Hyperion Records

String Quintet No 1 in F major, Op 85
composer
21 April 1903; written for the Joachim Quartet; first performed by the Kruse Quartet and E Tomlinson at St James's Hall on 11 January 1904

Recordings
'Stanford: Piano Quintet & String Quintet No 1' (CDH55434)
Stanford: Piano Quintet & String Quintet No 1
MP3 £4.99FLAC £4.99ALAC £4.99Buy by post £5.50 CDH55434  Helios (Hyperion's budget label)  
Details
Movement 1: Allegro
Track 5 on CDH55434 [8'27] Helios (Hyperion's budget label)
Movement 2: Andante
Track 6 on CDH55434 [6'57] Helios (Hyperion's budget label)
Movement 3: Allegretto
Track 7 on CDH55434 [11'59] Helios (Hyperion's budget label)

String Quintet No 1 in F major, Op 85
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Stanford's two string quintets Opp 85 and 86 were intended for performance by Joachim and his quartet colleagues. The String Quintet No 1 in F major Op 85 was finished in Malvern (where Stanford often holidayed) on 21 April 1903. The publishing company of Houghton and Co made the work available in parts (a more commercially feasible option often practised by publishers) but the score remained in manuscript. A set was sent to Joachim who was informed by the composer that the String Quintet No 2 in C minor, Op 86, was also being written ‘as a little tribute’ to the violinist’s sixtieth visit to England. The String Quintet No 1 was given its premiere by the Kruse Quartet with E Tomlinson (second viola) at a Popular Concert at St James’s Hall on 11 January 1904. Parry, who was often critical of Stanford’s music, called it an ‘admirable piece of work’. This and the Second Quintet (which was performed by the Joachim Quartet, first in Berlin and later in London on 5 May 1904) were among the last of Stanford’s works to be heard at St James’s Hall before it was demolished in 1905 (much to Stanford’s chagrin) to make way for the Piccadilly Hotel.

Conceived in three movements (like Brahms’s String Quintet No 1, Op 88, in the same key), the First Quintet begins with a buoyant, flowing, exultant Allegro, full of warmth and rich scoring (here, as in his orchestral scoring, Stanford shows a felicity gleaned largely from Mendelssohn, which so clearly distinguishes his style from the heavier manner of Brahms). The Andante drew critical attention for its assimilation of Irish traditional music. Drawing its elaborate ornamental figurations from the old style of singing from the south-west of Ireland (now referred to as ‘sean nós’), the movement is a lament which demands a good deal of rubato and liberal treatment of the metre. ‘[Kruse] played it very “free”’, Stanford pointed out to Joachim ‘and I think it gained by it greatly.’ Stanford elected to merge the scherzo and finale into one larger superstructure whose construction was governed by an overarching scheme of a theme and variations. The third movement itself consists of a series of expanding variations that moves from F major through D minor to D major. This shift to D facilitates an unexpected reprise of the slow movement which is restated almost operatically (Stanford marks it ‘quasi recit.’) above a tremolando accompaniment. After the memory of the lament has receded, the first viola breaks into a much more extended sonata movement in 9/8 time (characteristic of the ‘hop jig’) whose primary material is based on the original theme of the Andante. This is the finale proper and functions cleverly in several ways: first, it provides a fitting conclusion to the larger variation scheme; secondly, it functions subtly as a recapitulation of the F–D dialectic established in the earlier variations; and thirdly, it affords a telling conclusion to the broader architectonic contrast of the first two movements (also in F major and D minor respectively), a relationship Stanford surely wished us to grasp through two further allusions to the lament theme of the second movement in the recapitulation and coda.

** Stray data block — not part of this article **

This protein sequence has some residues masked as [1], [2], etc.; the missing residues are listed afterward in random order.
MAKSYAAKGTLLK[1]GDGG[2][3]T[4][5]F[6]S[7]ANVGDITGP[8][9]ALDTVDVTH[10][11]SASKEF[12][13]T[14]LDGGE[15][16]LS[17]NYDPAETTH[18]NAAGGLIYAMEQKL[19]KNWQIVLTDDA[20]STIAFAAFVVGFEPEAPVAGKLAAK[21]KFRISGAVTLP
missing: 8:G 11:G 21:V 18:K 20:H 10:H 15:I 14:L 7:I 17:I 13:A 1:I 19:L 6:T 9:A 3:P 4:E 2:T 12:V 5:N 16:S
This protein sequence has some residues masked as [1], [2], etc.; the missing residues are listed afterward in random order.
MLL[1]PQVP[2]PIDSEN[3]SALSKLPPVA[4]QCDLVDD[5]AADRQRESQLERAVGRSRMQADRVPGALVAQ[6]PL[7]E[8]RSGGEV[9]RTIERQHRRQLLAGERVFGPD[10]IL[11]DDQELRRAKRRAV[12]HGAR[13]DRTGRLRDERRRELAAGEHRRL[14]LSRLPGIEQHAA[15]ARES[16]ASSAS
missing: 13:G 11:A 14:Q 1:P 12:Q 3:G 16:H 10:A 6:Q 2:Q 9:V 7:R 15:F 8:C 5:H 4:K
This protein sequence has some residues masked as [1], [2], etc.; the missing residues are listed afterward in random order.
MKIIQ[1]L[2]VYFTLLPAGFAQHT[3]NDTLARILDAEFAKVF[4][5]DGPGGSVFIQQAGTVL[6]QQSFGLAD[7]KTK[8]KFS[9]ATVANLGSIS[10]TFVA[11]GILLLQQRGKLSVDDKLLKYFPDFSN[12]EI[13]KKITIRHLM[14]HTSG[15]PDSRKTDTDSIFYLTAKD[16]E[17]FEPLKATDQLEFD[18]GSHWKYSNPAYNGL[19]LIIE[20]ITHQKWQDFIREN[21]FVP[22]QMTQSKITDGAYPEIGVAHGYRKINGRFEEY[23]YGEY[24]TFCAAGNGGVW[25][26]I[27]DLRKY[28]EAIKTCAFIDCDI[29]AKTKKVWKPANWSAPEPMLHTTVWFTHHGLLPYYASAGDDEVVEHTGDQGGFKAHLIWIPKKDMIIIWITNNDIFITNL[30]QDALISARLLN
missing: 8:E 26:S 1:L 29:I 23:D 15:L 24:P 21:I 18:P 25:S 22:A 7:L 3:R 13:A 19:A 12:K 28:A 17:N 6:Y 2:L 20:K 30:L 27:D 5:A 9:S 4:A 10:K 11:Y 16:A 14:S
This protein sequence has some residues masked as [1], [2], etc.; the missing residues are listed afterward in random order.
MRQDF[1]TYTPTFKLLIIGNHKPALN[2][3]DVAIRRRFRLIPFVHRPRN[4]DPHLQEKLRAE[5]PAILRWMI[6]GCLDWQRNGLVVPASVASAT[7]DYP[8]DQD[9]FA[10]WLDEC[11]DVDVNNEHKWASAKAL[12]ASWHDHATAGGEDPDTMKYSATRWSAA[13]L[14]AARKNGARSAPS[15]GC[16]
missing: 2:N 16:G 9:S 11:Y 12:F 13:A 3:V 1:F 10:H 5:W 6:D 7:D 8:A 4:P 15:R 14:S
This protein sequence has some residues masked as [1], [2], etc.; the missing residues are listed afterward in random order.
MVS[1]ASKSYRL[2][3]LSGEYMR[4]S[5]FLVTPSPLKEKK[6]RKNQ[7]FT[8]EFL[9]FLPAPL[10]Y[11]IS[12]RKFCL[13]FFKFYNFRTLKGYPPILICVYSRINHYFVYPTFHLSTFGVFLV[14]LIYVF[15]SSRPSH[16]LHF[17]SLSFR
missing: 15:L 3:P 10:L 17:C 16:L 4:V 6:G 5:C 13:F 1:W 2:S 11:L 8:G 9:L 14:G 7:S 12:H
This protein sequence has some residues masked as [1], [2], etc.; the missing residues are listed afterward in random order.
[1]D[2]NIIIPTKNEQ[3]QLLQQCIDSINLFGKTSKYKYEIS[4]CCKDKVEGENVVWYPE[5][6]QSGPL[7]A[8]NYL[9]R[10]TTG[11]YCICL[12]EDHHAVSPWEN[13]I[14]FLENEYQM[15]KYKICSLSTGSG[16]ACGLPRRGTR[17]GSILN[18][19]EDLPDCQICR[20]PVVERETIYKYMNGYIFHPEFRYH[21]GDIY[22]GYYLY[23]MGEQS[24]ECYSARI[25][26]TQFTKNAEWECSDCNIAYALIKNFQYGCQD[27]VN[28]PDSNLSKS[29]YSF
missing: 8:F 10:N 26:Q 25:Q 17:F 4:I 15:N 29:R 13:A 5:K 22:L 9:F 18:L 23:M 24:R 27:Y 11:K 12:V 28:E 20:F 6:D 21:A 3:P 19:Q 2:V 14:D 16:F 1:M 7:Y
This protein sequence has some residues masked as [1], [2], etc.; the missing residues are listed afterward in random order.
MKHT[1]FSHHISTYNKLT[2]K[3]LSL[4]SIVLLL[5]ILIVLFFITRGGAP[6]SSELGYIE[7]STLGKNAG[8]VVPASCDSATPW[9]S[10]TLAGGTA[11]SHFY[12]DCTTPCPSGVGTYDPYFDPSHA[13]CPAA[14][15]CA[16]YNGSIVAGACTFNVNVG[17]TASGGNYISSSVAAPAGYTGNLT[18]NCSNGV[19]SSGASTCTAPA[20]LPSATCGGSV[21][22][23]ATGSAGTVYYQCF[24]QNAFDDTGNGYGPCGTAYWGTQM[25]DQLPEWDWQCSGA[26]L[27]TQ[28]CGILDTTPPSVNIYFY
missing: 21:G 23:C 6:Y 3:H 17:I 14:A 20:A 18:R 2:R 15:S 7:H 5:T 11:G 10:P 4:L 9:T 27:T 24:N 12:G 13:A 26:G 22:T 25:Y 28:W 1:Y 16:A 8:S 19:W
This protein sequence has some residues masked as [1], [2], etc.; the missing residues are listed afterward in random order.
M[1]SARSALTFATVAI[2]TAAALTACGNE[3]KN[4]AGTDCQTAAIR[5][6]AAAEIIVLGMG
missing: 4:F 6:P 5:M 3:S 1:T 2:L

from notes by Jeremy Dibble © 2005

Track-specific metadata
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Details for CDH55434 track 7
Allegretto
Artists
ISRC
GB-AJY-05-50507
Duration
11'59
Recording date
19 November 2004
Recording venue
Henry Wood Hall, London, United Kingdom
Recording producer
Andrew Keener
Recording engineer
Simon Eadon
Hyperion usage
  1. Stanford: Piano Quintet & String Quintet No 1 (CDA67505)
    Disc 1 Track 7
    Release date: November 2005
    Deletion date: July 2010
    Superseded by CDH55434
  2. Stanford: Piano Quintet & String Quintet No 1 (CDH55434)
    Disc 1 Track 7
    Release date: July 2013
    Helios (Hyperion's budget label)
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